UNIX: BIBLIOGRAPHY AND NOTES
by Bruce Hamilton <firstname.lastname@example.org>, 14 November 1995
The answer to "what can I find on the Internet about...?" is nearly
always, "Start with yahoo!"
The Sun Microsystems home page includes the "Sunworld Online"
magazine, and pointers to many other resources.
This USENET newsgroup is a good place to ask relatively
basic questions. There are countless other newsgroups for
more advanced topics, e.g. under comp.sys...
Gail Anderson and Paul Anderson, The Unix C Shell Field Guide,
1986, ISBN 0-13-937468-X
This is the book I recommend if you want to sit down and spend a few hours working through and getting comfortable with the csh command line.
-O'Reilly books. O'Reilly is the premier publisher of Unix-related books.
Daniel Gilly et al, Unix in a Nutshell: System V Edition, 1992,
This is a handbook, not a tutorial. It serves as a highly condensed version of the online "man" pages, and works best if you already have a working knowledge of Unix.
Paul DuBois, Using csh and tcsh, 1995, ISBN 1-56592-132-1
This is good as a follow-on to Anderson and Anderson. tcsh is a marvelous extension of csh whose highlights include command-line editing (either emacs or vi mode; the arrow keys work for command recall as with "doskey" in DOS).
Stephen G. Kochan and Patrick H. Wood, Unix Shell Programming:
Revised Edition, 1990, ISBN 0-672-48448-X
The Bourne shell (sh), not csh, should be used for any extensive shell programming (for a huge list of reasons documented in Tom Christiansen's famous essay ftp://convex.convex.com/pub/incoming/csh.whynot ). This Kochan and Wood book is a basic tutorial and reference for sh programming, with an introduction to the Korn shell (ksh) as well.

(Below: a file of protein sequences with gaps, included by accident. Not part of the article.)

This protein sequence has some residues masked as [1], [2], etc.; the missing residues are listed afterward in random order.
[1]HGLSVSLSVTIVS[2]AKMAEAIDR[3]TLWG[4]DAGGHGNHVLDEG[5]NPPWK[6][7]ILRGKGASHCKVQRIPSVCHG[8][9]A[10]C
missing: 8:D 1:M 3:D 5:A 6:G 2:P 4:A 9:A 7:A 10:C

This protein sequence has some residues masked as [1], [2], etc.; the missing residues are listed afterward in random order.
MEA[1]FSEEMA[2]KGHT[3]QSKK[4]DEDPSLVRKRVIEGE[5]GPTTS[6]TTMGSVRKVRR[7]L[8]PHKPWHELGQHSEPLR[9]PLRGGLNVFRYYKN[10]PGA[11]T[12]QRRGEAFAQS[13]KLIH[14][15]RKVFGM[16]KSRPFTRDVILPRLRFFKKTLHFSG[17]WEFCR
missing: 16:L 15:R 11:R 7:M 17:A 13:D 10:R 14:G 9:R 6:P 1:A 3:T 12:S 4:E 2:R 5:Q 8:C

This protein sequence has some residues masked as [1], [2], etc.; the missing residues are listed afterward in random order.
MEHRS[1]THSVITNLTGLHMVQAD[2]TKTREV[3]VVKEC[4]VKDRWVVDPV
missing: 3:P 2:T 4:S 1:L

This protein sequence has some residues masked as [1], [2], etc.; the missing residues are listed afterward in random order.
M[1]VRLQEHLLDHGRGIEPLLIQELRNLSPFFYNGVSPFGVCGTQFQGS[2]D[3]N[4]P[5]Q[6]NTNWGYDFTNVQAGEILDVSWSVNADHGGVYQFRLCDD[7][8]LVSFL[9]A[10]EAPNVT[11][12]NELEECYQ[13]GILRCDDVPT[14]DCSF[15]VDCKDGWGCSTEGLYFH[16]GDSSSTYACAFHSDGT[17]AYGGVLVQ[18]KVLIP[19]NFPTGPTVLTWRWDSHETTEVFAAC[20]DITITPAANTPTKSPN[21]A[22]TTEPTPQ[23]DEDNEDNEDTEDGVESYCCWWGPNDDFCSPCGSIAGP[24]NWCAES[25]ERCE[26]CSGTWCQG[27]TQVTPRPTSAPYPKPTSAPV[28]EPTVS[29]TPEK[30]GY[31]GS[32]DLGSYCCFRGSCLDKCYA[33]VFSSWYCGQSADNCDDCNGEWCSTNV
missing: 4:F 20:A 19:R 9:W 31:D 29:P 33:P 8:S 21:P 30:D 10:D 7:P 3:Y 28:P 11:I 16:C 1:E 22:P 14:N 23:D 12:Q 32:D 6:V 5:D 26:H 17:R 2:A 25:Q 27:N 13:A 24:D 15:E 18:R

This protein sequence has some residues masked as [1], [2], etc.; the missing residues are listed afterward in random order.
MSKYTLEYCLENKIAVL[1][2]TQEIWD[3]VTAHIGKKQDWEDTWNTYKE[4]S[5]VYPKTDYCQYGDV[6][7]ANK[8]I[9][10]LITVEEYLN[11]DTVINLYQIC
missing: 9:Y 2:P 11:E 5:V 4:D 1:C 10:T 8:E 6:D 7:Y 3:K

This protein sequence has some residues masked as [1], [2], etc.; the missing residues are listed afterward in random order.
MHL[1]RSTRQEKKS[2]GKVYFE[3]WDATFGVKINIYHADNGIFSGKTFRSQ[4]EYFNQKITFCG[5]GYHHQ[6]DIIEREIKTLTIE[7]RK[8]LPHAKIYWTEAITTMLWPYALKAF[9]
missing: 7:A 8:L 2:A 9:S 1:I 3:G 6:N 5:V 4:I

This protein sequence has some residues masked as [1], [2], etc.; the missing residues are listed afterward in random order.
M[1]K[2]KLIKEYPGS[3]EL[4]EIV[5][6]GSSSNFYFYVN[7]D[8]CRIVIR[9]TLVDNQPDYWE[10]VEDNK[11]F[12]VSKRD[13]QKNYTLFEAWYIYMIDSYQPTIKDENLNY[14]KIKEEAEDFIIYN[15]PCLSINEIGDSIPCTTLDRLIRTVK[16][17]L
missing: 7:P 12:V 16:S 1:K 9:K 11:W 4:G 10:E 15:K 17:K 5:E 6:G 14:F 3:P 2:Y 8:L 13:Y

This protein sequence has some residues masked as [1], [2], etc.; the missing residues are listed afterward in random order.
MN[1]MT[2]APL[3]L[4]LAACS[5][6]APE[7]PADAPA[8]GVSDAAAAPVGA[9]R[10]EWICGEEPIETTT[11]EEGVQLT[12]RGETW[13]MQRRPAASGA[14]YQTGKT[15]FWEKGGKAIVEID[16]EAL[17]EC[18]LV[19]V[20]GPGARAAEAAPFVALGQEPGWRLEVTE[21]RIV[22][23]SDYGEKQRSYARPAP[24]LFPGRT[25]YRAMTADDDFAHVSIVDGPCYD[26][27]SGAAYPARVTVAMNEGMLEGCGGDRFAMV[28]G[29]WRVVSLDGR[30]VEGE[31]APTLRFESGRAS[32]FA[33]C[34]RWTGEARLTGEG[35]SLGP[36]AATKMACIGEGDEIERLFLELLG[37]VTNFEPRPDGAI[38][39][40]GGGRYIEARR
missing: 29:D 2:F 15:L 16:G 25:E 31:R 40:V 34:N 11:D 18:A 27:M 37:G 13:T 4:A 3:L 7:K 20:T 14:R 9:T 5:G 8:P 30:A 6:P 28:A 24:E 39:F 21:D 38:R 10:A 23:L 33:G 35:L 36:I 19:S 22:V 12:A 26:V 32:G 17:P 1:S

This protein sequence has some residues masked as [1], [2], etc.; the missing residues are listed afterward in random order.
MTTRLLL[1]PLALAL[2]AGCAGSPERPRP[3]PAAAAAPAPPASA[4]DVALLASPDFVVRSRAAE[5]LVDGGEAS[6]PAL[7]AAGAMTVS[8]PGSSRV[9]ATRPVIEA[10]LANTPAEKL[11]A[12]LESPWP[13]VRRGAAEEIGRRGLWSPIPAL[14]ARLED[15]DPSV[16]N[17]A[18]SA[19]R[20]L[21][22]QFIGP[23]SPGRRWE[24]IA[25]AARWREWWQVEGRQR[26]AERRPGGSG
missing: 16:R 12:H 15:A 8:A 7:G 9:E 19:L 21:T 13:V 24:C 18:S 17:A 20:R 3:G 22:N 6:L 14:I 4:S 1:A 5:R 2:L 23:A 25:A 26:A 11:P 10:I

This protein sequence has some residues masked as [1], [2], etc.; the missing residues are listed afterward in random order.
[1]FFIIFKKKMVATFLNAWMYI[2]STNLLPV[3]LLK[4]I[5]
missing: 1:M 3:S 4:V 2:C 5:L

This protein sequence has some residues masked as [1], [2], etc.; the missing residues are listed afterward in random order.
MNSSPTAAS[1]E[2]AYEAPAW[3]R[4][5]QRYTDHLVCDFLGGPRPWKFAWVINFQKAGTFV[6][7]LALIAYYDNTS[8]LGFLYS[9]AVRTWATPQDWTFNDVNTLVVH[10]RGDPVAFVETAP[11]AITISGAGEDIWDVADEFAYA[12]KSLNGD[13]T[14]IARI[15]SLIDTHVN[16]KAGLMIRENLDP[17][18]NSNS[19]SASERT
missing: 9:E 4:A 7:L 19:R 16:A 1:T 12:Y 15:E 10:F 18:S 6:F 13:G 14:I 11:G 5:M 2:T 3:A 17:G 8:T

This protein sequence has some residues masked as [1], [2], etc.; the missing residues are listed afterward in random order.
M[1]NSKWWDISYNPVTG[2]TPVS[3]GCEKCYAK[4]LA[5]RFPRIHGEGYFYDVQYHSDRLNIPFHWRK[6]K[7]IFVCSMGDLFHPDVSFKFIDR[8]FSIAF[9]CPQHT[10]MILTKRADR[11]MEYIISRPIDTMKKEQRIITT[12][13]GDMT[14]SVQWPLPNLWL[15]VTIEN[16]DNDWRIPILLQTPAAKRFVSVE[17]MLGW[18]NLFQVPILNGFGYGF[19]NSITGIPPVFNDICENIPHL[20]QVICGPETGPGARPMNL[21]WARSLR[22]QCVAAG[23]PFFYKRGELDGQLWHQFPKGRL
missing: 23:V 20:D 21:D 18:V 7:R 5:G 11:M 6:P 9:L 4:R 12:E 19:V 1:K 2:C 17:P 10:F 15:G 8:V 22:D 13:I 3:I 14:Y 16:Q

Simson Garfinkel, Daniel Weise, and Steven Strassmann, eds.,
The Unix-haters Handbook, 1994, ISBN 1-56884-203-1
This is an advanced book. It is written by people who know Unix deeply enough to hate it for the right reasons (of which there are plenty!).
UNIX WORKSHOP NOTES
HISTORY: Unix was created 25 years ago at Bell Labs by a small group including Brian Kernaghan and Dennis Ritchie, who also created the C programming language. Its early goals were simplicity and portability. Complex applications could be created by combining simple utilities.
Unix grew quickly because it was made available free to universities. UC Berkeley Unix became widespread on VAX computers in the early '80s, and later on Suns. Implementations of networking (TCP/IP) and windowing (MIT Project Athena's X Windows) were most commonly done on Unix. Unix versions are available for all common platforms, and in recent years free Unix and Unix-clone systems such as Linux have become available on PCs.